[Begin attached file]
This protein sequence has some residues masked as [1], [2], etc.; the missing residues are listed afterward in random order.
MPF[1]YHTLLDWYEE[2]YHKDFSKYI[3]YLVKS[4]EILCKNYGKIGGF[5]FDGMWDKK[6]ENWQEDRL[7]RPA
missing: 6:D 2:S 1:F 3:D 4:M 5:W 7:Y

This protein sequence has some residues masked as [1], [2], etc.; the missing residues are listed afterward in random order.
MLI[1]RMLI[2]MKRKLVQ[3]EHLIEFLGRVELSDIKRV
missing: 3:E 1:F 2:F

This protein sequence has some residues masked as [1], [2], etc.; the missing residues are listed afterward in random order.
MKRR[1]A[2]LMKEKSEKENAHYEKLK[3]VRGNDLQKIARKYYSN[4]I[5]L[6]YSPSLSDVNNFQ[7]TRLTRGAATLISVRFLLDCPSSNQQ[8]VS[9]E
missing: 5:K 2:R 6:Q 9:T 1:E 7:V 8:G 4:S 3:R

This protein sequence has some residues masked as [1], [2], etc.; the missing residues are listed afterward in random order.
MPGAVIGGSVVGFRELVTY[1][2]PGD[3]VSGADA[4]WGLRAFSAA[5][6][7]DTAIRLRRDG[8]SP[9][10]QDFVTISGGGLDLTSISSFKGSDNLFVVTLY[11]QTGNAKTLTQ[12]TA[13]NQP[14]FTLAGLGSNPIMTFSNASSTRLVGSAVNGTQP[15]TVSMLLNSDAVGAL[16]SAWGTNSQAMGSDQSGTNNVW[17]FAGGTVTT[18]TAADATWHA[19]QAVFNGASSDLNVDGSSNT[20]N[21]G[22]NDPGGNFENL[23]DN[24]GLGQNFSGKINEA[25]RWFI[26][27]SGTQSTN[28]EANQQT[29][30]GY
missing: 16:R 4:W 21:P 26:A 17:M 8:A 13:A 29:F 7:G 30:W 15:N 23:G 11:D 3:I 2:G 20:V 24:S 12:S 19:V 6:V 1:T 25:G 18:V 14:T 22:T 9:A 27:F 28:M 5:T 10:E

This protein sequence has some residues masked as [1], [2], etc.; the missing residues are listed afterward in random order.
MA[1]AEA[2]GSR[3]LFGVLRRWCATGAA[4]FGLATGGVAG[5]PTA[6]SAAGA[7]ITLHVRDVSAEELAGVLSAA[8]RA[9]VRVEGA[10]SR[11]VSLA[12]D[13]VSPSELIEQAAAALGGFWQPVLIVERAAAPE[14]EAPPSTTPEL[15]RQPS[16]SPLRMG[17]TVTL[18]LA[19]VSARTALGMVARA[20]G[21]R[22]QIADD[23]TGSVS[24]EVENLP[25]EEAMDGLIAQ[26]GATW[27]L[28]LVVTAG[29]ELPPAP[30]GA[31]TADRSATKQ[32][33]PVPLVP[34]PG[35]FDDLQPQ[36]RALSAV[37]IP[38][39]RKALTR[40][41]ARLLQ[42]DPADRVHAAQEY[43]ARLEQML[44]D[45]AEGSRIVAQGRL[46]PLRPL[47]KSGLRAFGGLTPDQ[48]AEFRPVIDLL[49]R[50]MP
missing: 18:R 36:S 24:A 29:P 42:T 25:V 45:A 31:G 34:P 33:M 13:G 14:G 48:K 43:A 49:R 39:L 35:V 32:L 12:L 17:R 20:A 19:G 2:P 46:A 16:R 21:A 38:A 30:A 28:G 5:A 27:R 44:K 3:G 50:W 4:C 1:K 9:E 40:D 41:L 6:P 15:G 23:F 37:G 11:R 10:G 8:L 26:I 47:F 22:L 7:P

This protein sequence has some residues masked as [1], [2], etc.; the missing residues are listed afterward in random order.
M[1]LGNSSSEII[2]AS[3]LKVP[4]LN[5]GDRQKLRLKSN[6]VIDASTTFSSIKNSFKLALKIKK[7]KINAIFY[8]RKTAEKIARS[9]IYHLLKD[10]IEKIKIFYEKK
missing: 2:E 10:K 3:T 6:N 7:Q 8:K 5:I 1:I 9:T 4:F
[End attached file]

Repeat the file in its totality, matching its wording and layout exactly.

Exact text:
This protein sequence has some residues masked as [1], [2], etc.; the missing residues are listed afterward in random order.
MPF[1]YHTLLDWYEE[2]YHKDFSKYI[3]YLVKS[4]EILCKNYGKIGGF[5]FDGMWDKK[6]ENWQEDRL[7]RPA
missing: 6:D 2:S 1:F 3:D 4:M 5:W 7:Y

This protein sequence has some residues masked as [1], [2], etc.; the missing residues are listed afterward in random order.
MLI[1]RMLI[2]MKRKLVQ[3]EHLIEFLGRVELSDIKRV
missing: 3:E 1:F 2:F

This protein sequence has some residues masked as [1], [2], etc.; the missing residues are listed afterward in random order.
MKRR[1]A[2]LMKEKSEKENAHYEKLK[3]VRGNDLQKIARKYYSN[4]I[5]L[6]YSPSLSDVNNFQ[7]TRLTRGAATLISVRFLLDCPSSNQQ[8]VS[9]E
missing: 5:K 2:R 6:Q 9:T 1:E 7:V 8:G 4:S 3:R

This protein sequence has some residues masked as [1], [2], etc.; the missing residues are listed afterward in random order.
MPGAVIGGSVVGFRELVTY[1][2]PGD[3]VSGADA[4]WGLRAFSAA[5][6][7]DTAIRLRRDG[8]SP[9][10]QDFVTISGGGLDLTSISSFKGSDNLFVVTLY[11]QTGNAKTLTQ[12]TA[13]NQP[14]FTLAGLGSNPIMTFSNASSTRLVGSAVNGTQP[15]TVSMLLNSDAVGAL[16]SAWGTNSQAMGSDQSGTNNVW[17]FAGGTVTT[18]TAADATWHA[19]QAVFNGASSDLNVDGSSNT[20]N[21]G[22]NDPGGNFENL[23]DN[24]GLGQNFSGKINEA[25]RWFI[26][27]SGTQSTN[28]EANQQT[29][30]GY
missing: 16:R 4:W 21:P 26:A 17:M 8:A 13:A 29:F 7:G 30:W 15:N 23:G 11:D 3:I 2:G 20:V 24:S 12:S 19:V 6:V 1:T 25:G 18:V 14:T 22:T 9:A 27:F 28:M 5:T 10:E

This protein sequence has some residues masked as [1], [2], etc.; the missing residues are listed afterward in random order.
MA[1]AEA[2]GSR[3]LFGVLRRWCATGAA[4]FGLATGGVAG[5]PTA[6]SAAGA[7]ITLHVRDVSAEELAGVLSAA[8]RA[9]VRVEGA[10]SR[11]VSLA[12]D[13]VSPSELIEQAAAALGGFWQPVLIVERAAAPE[14]EAPPSTTPEL[15]RQPS[16]SPLRMG[17]TVTL[18]LA[19]VSARTALGMVARA[20]G[21]R[22]QIADD[23]TGSVS[24]EVENLP[25]EEAMDGLIAQ[26]GATW[27]L[28]LVVTAG[29]ELPPAP[30]GA[31]TADRSATKQ[32][33]PVPLVP[34]PG[35]FDDLQPQ[36]RALSAV[37]IP[38][39]RKALTR[40][41]ARLLQ[42]DPADRVHAAQEY[43]ARLEQML[44]D[45]AEGSRIVAQGRL[46]PLRPL[47]KSGLRAFGGLTPDQ[48]AEFRPVIDLL[49]R[50]MP
missing: 18:R 36:S 24:A 29:P 42:T 25:V 45:A 31:G 34:P 33:M 13:G 14:G 48:K 43:A 49:R 39:L 35:V 32:L 12:L 17:R 20:A 19:G 2:P 46:A 16:R 21:A 38:A 30:A 28:G 5:A 27:R 44:K 3:G 50:W 4:C 1:K 9:E 40:D 41:L 6:P 15:G 23:F 37:G 11:R 10:G 8:L 26:I 47:F 22:L 7:P

This protein sequence has some residues masked as [1], [2], etc.; the missing residues are listed afterward in random order.
M[1]LGNSSSEII[2]AS[3]LKVP[4]LN[5]GDRQKLRLKSN[6]VIDASTTFSSIKNSFKLALKIKK[7]KINAIFY[8]RKTAEKIARS[9]IYHLLKD[10]IEKIKIFYEKK
missing: 2:E 10:K 3:T 6:N 7:Q 8:K 5:I 1:I 9:T 4:F